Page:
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Posts Tagged ‘John Steinbeck

“Corporation: An ingenious device for obtaining profit without individual responsibility”*…

Take a look at any given corporation’s registration docs, and there’s a good shot you’ll see the address 1209 North Orange Street.

Spanning less than a city block in Wilmington, Delaware, this nondescript office building is the official incorporation address of 285k+ companies from all over the world.

On the surface, there’s no reason that Delaware — home to blue hens and Civil War monuments — should be a corporate paradise. It’s the second smallest state in America, and the 6th least populous, with just 986k residents.

Yet, nearly 1.5m businesses from all over the world are incorporated there, including 68% of all Fortune 500 firms. Among them:

In the early 19th century, every company had to be incorporated (legally established) in the state where they conducted business — and beholden to that state’s tax codes.

Post-Industrialization, huge firms like Standard Oil and the Whiskey Trust began to consolidate fractured markets. To combat this, many states set up laws aimed at regulating monopolies through heavy taxation.

But New Jersey saw an opportunity to cater to industry.

In 1891, the Garden State adopted an extremely generous corporate tax law that “would allow business to do as business pleases.” By incorporating there, a company based in another state could save big on taxes and enjoy perks like unlimited market expansion.

A flood of conglomerates took up this offer and New Jersey earned so much from taxes that it was able to pay off its entire state debt.

Pressured to incentivize businesses to stay, other states offered their own lenient corporate tax policies.

In this so-called “race to the bottom,” Delaware emerged victorious.

Adopted in 1899, the Delaware General Corporation Law “reduced restrictions upon corporate action to a minimum” and promised to maintain the most hospitable business enclave in the nation — a place where corporations could frolic in the open fields of capitalism, unencumbered by income tax, bureaucratic policing, and shareholder litigation.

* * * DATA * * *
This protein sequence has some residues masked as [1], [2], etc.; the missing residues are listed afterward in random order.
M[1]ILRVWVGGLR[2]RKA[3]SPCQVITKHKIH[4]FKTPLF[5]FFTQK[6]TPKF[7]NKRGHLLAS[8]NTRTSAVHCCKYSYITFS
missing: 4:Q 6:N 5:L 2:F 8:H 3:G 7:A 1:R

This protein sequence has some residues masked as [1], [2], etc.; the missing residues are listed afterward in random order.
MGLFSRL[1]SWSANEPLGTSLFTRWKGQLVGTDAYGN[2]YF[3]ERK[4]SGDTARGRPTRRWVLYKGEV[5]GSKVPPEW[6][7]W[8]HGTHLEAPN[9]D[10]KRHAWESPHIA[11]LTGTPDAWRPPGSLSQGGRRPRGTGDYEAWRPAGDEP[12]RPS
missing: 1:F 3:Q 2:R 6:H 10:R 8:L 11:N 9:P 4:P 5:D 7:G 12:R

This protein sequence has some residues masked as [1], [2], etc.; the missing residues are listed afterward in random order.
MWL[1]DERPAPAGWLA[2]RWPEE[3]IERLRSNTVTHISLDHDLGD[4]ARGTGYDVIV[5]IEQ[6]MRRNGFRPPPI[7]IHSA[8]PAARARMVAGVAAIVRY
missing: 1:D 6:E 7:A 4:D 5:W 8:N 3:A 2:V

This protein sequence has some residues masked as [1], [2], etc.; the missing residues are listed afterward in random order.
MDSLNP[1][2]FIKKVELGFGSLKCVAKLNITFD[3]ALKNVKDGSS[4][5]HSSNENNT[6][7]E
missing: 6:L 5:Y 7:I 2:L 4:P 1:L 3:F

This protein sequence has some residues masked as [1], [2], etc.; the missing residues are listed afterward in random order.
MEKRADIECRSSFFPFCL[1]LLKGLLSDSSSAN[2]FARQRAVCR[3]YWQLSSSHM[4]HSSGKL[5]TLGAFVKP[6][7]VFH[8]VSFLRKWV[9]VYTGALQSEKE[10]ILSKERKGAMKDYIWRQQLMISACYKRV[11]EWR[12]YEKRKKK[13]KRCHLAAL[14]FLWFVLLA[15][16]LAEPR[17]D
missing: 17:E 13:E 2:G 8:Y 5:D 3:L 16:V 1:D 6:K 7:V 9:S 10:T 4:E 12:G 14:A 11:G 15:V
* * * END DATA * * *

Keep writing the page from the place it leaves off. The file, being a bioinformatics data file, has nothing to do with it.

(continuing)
In the ensuing decades, many other states (including New Jersey) reneged a bit on their corporate leniency.

But Delaware didn’t peel back.

Today, the state is still the incorporation zone of choice for corporations. The climate is so favorable that even international firms seek respite there.

What exactly makes Delaware so enticing?

Nearly 1.5m companies are incorporated in one of America’s smallest states; find out why at: “Why Delaware is the sexiest place in America to incorporate a company.”

* Ambrose Bierce, The Devil’s Dictionary

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As we peek behind the veil, we might recall that it was on this date in 1939 that John Steinbeck’s The Grapes of Wrath was published.   The story of the Joads, a poor family of tenant farmers driven from their Oklahoma home by drought, agricultural industry changes, and bank foreclosures forcing tenant farmers out of work.  Fleeing the Dust Bowl, the Joads set out, with thousands of other “Okies,” for California, seeking jobs, land, dignity, and a future.

The date was timely: four years earlier– on “Black Sunday,” this date in 1935– one of the most devastating storms of the 1930s Dust Bowl era kicked up clouds of millions of tons of dirt and dust so dense and dark that some eyewitnesses believed the world was coming to an end. 

The term “dust bowl” was reportedly coined by a reporter in the mid-1930s and referred to the plains of western Kansas, southeastern Colorado, the panhandles of Texas and Oklahoma, and northeastern New Mexico. By the early 1930s, the grassy plains of this region had been over-plowed by farmers and overgrazed by cattle and sheep. The resulting soil erosion, combined with an eight-year drought which began in 1931, created a dire situation for farmers and ranchers. Crops and businesses failed and an increasing number of dust storms made people and animals sick. Many residents fled the region in search of work in other states such as California (as chronicled in books including John Steinbeck s The Grapes of Wrath), and those who remained behind struggled to support themselves…

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“What’s in a name?”*…

 

swamp

The occurrence of place names that contain the word “Swamp”

 

The concentrations of water toponyms in the United States: see similar visualizations of place names that contain “River,” Spring, “Lake,” and “Pond” at “Lake, River, Spring, Pond, Bay and Swamp.”

* Shakespeare, Romeo and Juliet (II, ii, 1-2)

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As we call ’em as we see ’em, we might recall that it was on this date in 1939 that John Steinbeck’s The Grapes of Wrath was published.   The story of the Joads, a poor family of tenant farmers driven from their Oklahoma home by drought, agricultural industry changes, and bank foreclosures forcing tenant farmers out of work.  Fleeing the Dust Bowl, the Joads set out, with thousands of other “Okies,” for California, seeking jobs, land, dignity, and a future.

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Written by LW

April 14, 2019 at 1:01 am

“Cleanliness is next to godliness”*…